Rabbi Rosenberg's Message
One year ago, at this time, the entire world was in a state of upheaval. Aside from the physical threat the pandemic posed, the constant uncertainty left everyone anxious as we wondered when and how the world would return to normal. The most basic activities that we once took for granted, became major challenges.
During the early days of the virus, we worried if the shul would be able to survive. Shuls are in the business of meeting together daily to daven and learn, and of course socialize. The challenge was to remain connected and vital to our members, even if we were not seeing each other in-person for weeks and months on end.
Hashem was with us from the very beginning. We did our best to exert the effort, and the help came from Above. We were able to pay our employees on time, cover expenses and resume davening in our ohel-mo’ed – tent of meeting. Classes continued on Zoom (some still meet on Zoom to this day), and we found creative ways to stay connected and socialize, both virtually and in-person.
While we worked hard to keep the doors (of the tent) open, our ability to continue was in large measure due to you! Members embraced our efforts and appreciated our cautiousness, attention to detail and optimism as we slogged through the seasons and Yomim Tovim. Reciting Eichah on Tisha B’Av night on the concrete steps of the Shul brought home the message of exile. The banishment from Hashem’s Home was more real than ever. Who will ever forget the Yomim Noraim experience of last year? Braving the elements, arising before dawn on Yom Kippur to say vidui with the eastern sun climbing before our eyes. Or bidding farewell at Ne’ilah to the Holy Day, as the sun dipped behind us. Those who came to davening early every morning in the frigid temperatures were no different than soldiers in the trenches, who dare not abandon their post.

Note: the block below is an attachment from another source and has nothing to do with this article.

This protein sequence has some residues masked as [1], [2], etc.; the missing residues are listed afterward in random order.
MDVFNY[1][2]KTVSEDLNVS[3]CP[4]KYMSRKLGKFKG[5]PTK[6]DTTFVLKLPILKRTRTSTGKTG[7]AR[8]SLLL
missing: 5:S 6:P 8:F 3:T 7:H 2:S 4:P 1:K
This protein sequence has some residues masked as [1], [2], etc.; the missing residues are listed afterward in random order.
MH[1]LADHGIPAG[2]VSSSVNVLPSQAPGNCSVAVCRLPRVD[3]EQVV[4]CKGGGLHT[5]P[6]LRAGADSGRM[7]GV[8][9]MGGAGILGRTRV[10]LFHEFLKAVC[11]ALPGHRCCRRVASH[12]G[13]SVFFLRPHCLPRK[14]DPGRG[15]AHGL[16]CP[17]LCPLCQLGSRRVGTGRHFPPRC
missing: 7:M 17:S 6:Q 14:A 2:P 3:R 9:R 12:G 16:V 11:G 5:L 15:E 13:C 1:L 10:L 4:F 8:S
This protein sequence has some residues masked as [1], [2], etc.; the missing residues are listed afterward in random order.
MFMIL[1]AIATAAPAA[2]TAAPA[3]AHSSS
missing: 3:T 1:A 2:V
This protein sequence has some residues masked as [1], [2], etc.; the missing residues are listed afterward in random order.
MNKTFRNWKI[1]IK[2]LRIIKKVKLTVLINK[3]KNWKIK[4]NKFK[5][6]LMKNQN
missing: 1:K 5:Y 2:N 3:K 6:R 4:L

All of this was punctuated with a tremendous flow of generosity. Virtual Dinners and Kol Nidrei campaigns broke new records. Those who had, made sure to nobly take care of those who did not. This past year may truly have been our finest moment.
As things, B”H, appear to return to normal, we realize that a year of lockdown allows for reflection. Some have chosen to seize the opportunity of relocating to be close to family and begin a new chapter. Rabbi George & Dr. Lisa Lintz are among that group. Although they are homegrown and raised their family here in the valley, they have decided to join their children in South Florida. The amount of dedication and contribution Lisa & George have both shown to the local institutions and especially SZ, is beyond adequate words. They have given of themselves in every capacity and always discharged their duties with exemplary middos and loyalty. As much as we wish them happiness and success, we know they will not be replaced.
At least the pandemic taught us that we can remain connected in more ways than we imagined. We wish the Lintz family only besoros tovos and nachas, and we eagerly await the end of the ultimate lockdown with the coming of Moshiach speedily in our day.